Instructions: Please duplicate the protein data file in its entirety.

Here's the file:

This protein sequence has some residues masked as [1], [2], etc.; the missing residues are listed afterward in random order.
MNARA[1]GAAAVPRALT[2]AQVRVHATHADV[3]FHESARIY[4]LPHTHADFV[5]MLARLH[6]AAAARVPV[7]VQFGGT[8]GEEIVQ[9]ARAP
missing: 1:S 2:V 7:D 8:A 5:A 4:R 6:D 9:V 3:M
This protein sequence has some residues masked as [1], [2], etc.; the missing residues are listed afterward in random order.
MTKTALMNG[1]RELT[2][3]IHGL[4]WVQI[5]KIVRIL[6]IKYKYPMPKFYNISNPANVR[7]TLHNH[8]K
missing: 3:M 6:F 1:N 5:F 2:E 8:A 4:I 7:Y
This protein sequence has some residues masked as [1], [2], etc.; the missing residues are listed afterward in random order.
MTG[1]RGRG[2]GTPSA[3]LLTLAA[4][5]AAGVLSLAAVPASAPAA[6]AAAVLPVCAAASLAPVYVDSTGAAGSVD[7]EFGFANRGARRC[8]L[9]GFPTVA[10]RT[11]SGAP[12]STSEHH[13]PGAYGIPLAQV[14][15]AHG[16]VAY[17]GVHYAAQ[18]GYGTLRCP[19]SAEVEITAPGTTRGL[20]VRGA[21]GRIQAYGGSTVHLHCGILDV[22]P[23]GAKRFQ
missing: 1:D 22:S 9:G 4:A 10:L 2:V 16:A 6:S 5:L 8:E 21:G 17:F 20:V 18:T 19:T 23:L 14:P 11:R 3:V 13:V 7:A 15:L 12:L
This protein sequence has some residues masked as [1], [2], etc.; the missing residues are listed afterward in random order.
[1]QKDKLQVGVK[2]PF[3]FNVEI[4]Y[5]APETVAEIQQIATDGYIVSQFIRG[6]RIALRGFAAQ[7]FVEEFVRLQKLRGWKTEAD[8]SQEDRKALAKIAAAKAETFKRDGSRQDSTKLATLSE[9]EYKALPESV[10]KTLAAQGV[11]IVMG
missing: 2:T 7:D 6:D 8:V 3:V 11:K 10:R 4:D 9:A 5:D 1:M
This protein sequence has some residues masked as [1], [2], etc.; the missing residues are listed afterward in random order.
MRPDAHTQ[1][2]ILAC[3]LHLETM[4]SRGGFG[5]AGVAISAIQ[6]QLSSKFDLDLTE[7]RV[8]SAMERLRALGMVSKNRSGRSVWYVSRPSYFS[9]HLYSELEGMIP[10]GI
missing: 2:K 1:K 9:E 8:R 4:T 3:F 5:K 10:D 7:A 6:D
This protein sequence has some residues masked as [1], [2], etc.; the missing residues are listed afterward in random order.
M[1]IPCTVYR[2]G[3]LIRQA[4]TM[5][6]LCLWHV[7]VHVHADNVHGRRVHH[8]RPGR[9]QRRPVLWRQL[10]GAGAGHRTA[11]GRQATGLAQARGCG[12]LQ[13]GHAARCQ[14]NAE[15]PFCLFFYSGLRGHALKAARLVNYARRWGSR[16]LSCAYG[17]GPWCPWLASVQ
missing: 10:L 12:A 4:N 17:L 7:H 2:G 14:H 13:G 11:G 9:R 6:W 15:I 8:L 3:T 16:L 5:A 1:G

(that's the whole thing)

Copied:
This protein sequence has some residues masked as [1], [2], etc.; the missing residues are listed afterward in random order.
MNARA[1]GAAAVPRALT[2]AQVRVHATHADV[3]FHESARIY[4]LPHTHADFV[5]MLARLH[6]AAAARVPV[7]VQFGGT[8]GEEIVQ[9]ARAP
missing: 1:S 2:V 7:D 8:A 5:A 4:R 6:D 9:V 3:M
This protein sequence has some residues masked as [1], [2], etc.; the missing residues are listed afterward in random order.
MTKTALMNG[1]RELT[2][3]IHGL[4]WVQI[5]KIVRIL[6]IKYKYPMPKFYNISNPANVR[7]TLHNH[8]K
missing: 3:M 6:F 1:N 5:F 2:E 8:A 4:I 7:Y
This protein sequence has some residues masked as [1], [2], etc.; the missing residues are listed afterward in random order.
MTG[1]RGRG[2]GTPSA[3]LLTLAA[4][5]AAGVLSLAAVPASAPAA[6]AAAVLPVCAAASLAPVYVDSTGAAGSVD[7]EFGFANRGARRC[8]L[9]GFPTVA[10]RT[11]SGAP[12]STSEHH[13]PGAYGIPLAQV[14][15]AHG[16]VAY[17]GVHYAAQ[18]GYGTLRCP[19]SAEVEITAPGTTRGL[20]VRGA[21]GRIQAYGGSTVHLHCGILDV[22]P[23]GAKRFQ
missing: 1:D 22:S 9:G 4:A 10:L 2:V 16:A 6:S 5:L 8:E 21:G 17:F 20:V 18:T 19:T 23:L 14:P 11:R 3:V 13:V 7:A 15:L 12:L
This protein sequence has some residues masked as [1], [2], etc.; the missing residues are listed afterward in random order.
[1]QKDKLQVGVK[2]PF[3]FNVEI[4]Y[5]APETVAEIQQIATDGYIVSQFIRG[6]RIALRGFAAQ[7]FVEEFVRLQKLRGWKTEAD[8]SQEDRKALAKIAAAKAETFKRDGSRQDSTKLATLSE[9]EYKALPESV[10]KTLAAQGV[11]IVMG
missing: 2:T 7:D 6:D 8:V 3:V 11:K 10:R 4:D 9:A 5:D 1:M
This protein sequence has some residues masked as [1], [2], etc.; the missing residues are listed afterward in random order.
MRPDAHTQ[1][2]ILAC[3]LHLETM[4]SRGGFG[5]AGVAISAIQ[6]QLSSKFDLDLTE[7]RV[8]SAMERLRALGMVSKNRSGRSVWYVSRPSYFS[9]HLYSELEGMIP[10]GI
missing: 2:K 1:K 9:E 8:R 4:T 3:F 5:K 10:D 7:A 6:D
This protein sequence has some residues masked as [1], [2], etc.; the missing residues are listed afterward in random order.
M[1]IPCTVYR[2]G[3]LIRQA[4]TM[5][6]LCLWHV[7]VHVHADNVHGRRVHH[8]RPGR[9]QRRPVLWRQL[10]GAGAGHRTA[11]GRQATGLAQARGCG[12]LQ[13]GHAARCQ[14]NAE[15]PFCLFFYSGLRGHALKAARLVNYARRWGSR[16]LSCAYG[17]GPWCPWLASVQ
missing: 10:L 12:A 4:N 17:L 7:H 2:G 14:H 13:G 11:G 9:R 6:W 15:I 8:L 3:T 16:L 5:A 1:G